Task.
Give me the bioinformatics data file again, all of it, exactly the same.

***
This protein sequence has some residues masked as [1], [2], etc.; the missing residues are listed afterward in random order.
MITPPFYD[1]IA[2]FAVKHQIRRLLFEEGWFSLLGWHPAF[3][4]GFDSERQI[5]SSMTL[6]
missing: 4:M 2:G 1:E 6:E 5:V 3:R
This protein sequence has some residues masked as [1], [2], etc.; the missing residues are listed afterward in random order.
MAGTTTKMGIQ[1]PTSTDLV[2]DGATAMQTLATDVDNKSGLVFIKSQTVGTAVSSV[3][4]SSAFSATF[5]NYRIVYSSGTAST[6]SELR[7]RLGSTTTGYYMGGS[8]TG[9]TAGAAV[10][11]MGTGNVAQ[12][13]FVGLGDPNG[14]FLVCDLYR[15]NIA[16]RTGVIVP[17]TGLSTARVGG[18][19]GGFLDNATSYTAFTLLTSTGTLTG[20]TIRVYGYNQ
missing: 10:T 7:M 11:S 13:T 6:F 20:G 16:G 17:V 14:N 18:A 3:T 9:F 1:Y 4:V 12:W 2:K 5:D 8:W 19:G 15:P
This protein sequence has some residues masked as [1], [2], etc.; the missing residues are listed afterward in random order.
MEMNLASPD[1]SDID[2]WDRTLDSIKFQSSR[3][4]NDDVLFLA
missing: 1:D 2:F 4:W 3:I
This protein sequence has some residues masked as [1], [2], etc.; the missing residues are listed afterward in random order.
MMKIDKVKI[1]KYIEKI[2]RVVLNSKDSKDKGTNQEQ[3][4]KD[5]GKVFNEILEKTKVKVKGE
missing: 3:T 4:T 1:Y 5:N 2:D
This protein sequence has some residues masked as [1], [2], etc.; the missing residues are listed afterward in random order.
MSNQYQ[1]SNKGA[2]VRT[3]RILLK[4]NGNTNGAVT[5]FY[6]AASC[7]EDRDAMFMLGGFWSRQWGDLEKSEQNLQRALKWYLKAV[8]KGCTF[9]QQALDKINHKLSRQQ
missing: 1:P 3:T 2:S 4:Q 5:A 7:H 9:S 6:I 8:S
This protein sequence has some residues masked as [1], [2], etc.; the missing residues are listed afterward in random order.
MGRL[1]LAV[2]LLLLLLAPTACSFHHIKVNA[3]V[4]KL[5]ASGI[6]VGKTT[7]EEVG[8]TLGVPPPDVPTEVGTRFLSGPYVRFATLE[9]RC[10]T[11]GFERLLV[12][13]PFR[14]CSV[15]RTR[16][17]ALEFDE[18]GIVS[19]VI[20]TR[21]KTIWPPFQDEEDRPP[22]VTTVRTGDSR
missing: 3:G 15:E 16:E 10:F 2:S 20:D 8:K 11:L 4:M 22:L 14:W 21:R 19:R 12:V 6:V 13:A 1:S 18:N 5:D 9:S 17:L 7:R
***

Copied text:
This protein sequence has some residues masked as [1], [2], etc.; the missing residues are listed afterward in random order.
MITPPFYD[1]IA[2]FAVKHQIRRLLFEEGWFSLLGWHPAF[3][4]GFDSERQI[5]SSMTL[6]
missing: 4:M 2:G 1:E 6:E 5:V 3:R
This protein sequence has some residues masked as [1], [2], etc.; the missing residues are listed afterward in random order.
MAGTTTKMGIQ[1]PTSTDLV[2]DGATAMQTLATDVDNKSGLVFIKSQTVGTAVSSV[3][4]SSAFSATF[5]NYRIVYSSGTAST[6]SELR[7]RLGSTTTGYYMGGS[8]TG[9]TAGAAV[10][11]MGTGNVAQ[12][13]FVGLGDPNG[14]FLVCDLYR[15]NIA[16]RTGVIVP[17]TGLSTARVGG[18][19]GGFLDNATSYTAFTLLTSTGTLTG[20]TIRVYGYNQ
missing: 10:T 7:M 11:S 13:T 6:F 20:G 16:G 17:V 14:N 18:A 3:T 9:F 1:Y 4:V 12:W 2:K 5:D 8:W 19:G 15:P
This protein sequence has some residues masked as [1], [2], etc.; the missing residues are listed afterward in random order.
MEMNLASPD[1]SDID[2]WDRTLDSIKFQSSR[3][4]NDDVLFLA
missing: 1:D 2:F 4:W 3:I
This protein sequence has some residues masked as [1], [2], etc.; the missing residues are listed afterward in random order.
MMKIDKVKI[1]KYIEKI[2]RVVLNSKDSKDKGTNQEQ[3][4]KD[5]GKVFNEILEKTKVKVKGE
missing: 3:T 4:T 1:Y 5:N 2:D
This protein sequence has some residues masked as [1], [2], etc.; the missing residues are listed afterward in random order.
MSNQYQ[1]SNKGA[2]VRT[3]RILLK[4]NGNTNGAVT[5]FY[6]AASC[7]EDRDAMFMLGGFWSRQWGDLEKSEQNLQRALKWYLKAV[8]KGCTF[9]QQALDKINHKLSRQQ
missing: 1:P 3:T 2:S 4:Q 5:A 7:H 9:S 6:I 8:S
This protein sequence has some residues masked as [1], [2], etc.; the missing residues are listed afterward in random order.
MGRL[1]LAV[2]LLLLLLAPTACSFHHIKVNA[3]V[4]KL[5]ASGI[6]VGKTT[7]EEVG[8]TLGVPPPDVPTEVGTRFLSGPYVRFATLE[9]RC[10]T[11]GFERLLV[12][13]PFR[14]CSV[15]RTR[16][17]ALEFDE[18]GIVS[19]VI[20]TR[21]KTIWPPFQDEEDRPP[22]VTTVRTGDSR
missing: 3:G 15:E 16:E 10:F 2:S 20:D 8:K 11:L 4:M 22:L 14:W 21:R 19:R 12:V 6:V 13:A 1:S 18:N 5:D 9:S 17:L 7:R